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Surgical Training From The University Of… YouTube?

The process of becoming a doctor in the United States is widely recognized as one that is rigorous, challenging, and lengthy. Physicians undergo years of training, consisting of medical school and on-the-job positions with increasing authority and expertise. Those who go on to specialize in certain fields are required to do even more training. All physicians, like most health care professionals, are required to complete some form of continuing education to maintain licensure. As we generally trust some doctors, such as surgeons, with our lives, it is essential that the education they receive is comprehensive. An investigation conducted by CNBC found that a significant amount of doctors are turning to some non-traditional sources for medical training and continuing education.

CNBC investigated the phenomenon of surgical training videos on YouTube and found tens of thousands of videos covering a wide variety of medical procedures, from fairly simple outpatient in-office procedures to complex surgical procedures, many with millions of views. Some of these videos are obviously geared toward non-medical audiences (the news channel pointed to a video featuring removing a particularly large amount of earwax as an example). However, many of the videos are more instructional in nature and are geared more towards the surgeon who would be performing the procedure.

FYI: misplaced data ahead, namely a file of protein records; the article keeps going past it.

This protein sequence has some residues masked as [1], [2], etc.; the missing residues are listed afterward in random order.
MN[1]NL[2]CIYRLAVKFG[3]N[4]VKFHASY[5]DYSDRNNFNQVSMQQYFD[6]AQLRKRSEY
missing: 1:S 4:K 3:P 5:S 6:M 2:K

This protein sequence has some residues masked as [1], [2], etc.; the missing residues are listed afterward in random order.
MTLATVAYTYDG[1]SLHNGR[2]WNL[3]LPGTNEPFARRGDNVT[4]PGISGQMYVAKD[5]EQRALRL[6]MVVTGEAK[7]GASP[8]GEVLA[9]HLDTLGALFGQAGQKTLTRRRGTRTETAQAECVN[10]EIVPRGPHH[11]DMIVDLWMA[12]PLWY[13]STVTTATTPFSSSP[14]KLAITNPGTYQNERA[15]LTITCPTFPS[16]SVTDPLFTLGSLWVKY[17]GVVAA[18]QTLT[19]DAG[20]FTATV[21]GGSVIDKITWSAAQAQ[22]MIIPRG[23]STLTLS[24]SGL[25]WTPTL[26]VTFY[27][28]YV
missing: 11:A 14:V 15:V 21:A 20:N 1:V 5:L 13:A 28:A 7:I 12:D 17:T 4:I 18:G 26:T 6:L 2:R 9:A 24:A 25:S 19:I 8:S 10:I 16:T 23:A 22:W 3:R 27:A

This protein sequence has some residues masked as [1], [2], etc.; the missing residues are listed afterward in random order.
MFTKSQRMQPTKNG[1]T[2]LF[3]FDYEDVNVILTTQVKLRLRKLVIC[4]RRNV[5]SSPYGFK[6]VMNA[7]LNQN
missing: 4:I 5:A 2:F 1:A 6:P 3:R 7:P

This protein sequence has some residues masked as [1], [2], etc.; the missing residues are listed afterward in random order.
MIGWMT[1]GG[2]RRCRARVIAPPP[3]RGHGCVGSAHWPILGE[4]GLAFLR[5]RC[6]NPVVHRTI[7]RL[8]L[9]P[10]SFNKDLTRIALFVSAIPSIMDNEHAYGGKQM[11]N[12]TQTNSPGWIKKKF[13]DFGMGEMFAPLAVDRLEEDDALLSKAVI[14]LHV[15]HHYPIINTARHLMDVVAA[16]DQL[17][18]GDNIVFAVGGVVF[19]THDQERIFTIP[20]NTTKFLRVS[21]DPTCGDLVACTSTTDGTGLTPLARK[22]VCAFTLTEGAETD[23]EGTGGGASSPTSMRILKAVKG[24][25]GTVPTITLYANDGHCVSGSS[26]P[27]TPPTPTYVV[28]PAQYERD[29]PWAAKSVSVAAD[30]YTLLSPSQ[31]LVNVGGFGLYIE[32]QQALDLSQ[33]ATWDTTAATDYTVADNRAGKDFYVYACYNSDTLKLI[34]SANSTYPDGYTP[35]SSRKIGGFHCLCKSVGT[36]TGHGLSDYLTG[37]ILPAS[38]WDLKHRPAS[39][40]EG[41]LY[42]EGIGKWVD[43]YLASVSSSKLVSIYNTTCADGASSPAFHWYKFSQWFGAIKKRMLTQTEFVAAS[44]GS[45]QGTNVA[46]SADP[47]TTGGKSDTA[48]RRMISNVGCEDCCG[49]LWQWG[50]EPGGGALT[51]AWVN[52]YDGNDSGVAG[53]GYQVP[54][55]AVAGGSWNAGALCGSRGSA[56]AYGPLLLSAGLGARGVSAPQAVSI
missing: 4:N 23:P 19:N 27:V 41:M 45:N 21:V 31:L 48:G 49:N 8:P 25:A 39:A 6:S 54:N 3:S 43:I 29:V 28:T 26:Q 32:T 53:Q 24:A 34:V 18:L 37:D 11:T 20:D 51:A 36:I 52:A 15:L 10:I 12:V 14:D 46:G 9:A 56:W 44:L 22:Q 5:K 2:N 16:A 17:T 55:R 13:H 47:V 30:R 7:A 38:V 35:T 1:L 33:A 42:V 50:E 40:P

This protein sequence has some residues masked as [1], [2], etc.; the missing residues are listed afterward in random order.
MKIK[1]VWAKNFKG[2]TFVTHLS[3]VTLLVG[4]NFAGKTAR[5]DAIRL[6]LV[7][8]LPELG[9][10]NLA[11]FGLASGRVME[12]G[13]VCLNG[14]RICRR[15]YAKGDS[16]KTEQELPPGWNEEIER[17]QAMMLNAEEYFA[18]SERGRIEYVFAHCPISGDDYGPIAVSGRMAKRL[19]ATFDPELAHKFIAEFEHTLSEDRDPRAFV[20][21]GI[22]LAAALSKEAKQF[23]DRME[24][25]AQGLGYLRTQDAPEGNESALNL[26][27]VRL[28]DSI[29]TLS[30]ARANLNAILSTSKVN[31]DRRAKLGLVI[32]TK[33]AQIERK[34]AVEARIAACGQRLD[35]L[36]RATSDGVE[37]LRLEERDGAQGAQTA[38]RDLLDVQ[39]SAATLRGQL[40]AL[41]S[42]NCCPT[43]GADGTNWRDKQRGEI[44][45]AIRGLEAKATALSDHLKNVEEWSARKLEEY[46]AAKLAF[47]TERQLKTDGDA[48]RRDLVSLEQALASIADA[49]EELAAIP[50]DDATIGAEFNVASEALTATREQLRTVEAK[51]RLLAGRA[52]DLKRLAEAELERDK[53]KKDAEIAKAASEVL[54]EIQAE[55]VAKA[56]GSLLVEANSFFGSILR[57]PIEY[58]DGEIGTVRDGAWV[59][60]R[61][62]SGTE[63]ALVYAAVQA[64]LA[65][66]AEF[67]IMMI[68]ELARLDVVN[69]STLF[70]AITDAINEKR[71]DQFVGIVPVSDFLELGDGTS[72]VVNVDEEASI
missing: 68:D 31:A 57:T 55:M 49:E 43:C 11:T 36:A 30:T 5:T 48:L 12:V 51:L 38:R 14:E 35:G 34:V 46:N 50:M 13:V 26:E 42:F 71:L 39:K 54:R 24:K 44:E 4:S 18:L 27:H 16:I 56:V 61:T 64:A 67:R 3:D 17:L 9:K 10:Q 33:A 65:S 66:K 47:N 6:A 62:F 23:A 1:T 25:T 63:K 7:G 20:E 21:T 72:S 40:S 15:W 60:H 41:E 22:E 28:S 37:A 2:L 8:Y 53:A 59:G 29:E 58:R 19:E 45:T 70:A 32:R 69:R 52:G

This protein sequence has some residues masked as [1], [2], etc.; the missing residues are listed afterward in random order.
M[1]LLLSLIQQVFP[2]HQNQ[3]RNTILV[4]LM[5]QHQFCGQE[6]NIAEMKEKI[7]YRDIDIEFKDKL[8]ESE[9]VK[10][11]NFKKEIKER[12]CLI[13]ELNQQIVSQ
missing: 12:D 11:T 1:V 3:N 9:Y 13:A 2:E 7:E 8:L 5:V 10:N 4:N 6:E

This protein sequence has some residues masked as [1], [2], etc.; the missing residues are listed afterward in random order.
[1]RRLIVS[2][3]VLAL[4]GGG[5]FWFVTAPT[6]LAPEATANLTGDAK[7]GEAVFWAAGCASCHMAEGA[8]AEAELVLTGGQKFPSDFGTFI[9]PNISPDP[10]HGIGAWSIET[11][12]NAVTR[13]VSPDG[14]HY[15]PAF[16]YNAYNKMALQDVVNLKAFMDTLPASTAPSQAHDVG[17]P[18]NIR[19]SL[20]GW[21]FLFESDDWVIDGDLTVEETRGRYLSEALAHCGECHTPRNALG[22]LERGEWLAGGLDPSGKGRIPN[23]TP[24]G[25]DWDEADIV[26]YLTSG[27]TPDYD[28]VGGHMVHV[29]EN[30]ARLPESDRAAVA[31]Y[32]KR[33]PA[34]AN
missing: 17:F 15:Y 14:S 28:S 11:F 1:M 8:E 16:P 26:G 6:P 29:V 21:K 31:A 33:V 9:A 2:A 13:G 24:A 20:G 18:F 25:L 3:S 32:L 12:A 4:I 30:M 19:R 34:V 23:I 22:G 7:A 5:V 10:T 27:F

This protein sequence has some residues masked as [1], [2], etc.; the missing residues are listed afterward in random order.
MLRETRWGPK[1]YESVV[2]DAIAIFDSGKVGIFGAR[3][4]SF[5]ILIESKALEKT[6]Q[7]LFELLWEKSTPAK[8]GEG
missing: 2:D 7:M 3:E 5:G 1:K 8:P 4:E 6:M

As part of their investigation, CNBC interviewed a surgeon who told the news channel that he often encountered a problem he’d never seen before or was asked to use a device without much training during his medical residency. When he found himself in these types of situations, he would turn to YouTube. Not only would he consult the video-sharing platform to brush up on a procedure the night before, but he also stated that he would often watch a YouTube video right in the operating room when confronted with a particularly complex surgery or unexpected complication. “I don’t know a surgeon who hasn’t had a similar experience,” he said.

Many of the video creators are the doctors who perform the procedures. Watching a procedure happen in real life can be a valuable experience for a medical student as well as early-career doctors. In fact, research has found that YouTube videos are quite popular among medical students as well. A study of fourth-year medical students at the University of Iowa found that YouTube was the most-used video source for surgical preparation by far.

While some of these videos may be excellent learning tools, are there risks to this widespread practice? Research suggests yes. One recent study found more than 68,000 videos associated with a common procedure known as a distal radius fracture immobilization (splinting or casting a broken wrist in layman’s terms). Researchers evaluated the content on technical skill demonstrated and educational skills. Only 16 of the videos even met basic criteria, including whether they were performed by a health-care professional or institution. In several cases, the credentials of the person performing the procedure could not be identified at all. Other studies are finding that the YouTube algorithm is highly ranking videos where the technique isn’t optimal. A group of researchers examined videos depicting gallbladder removal (laparoscopic cholecystectomy). Nearly half of the videos showed maneuvers that were deemed unsafe.

About the Author

Briggs Bedigian
Briggs Bedigian

H. Briggs Bedigian (“Briggs”) is a founding partner of Gilman & Bedigian, LLC.  Prior to forming Gilman & Bedigian, LLC, Briggs was a partner at Wais, Vogelstein and Bedigian, LLC, where he was the head of the firm’s litigation practice.  Briggs’ legal practice is focused on representing clients involved in medical malpractice and catastrophic personal injury cases. 


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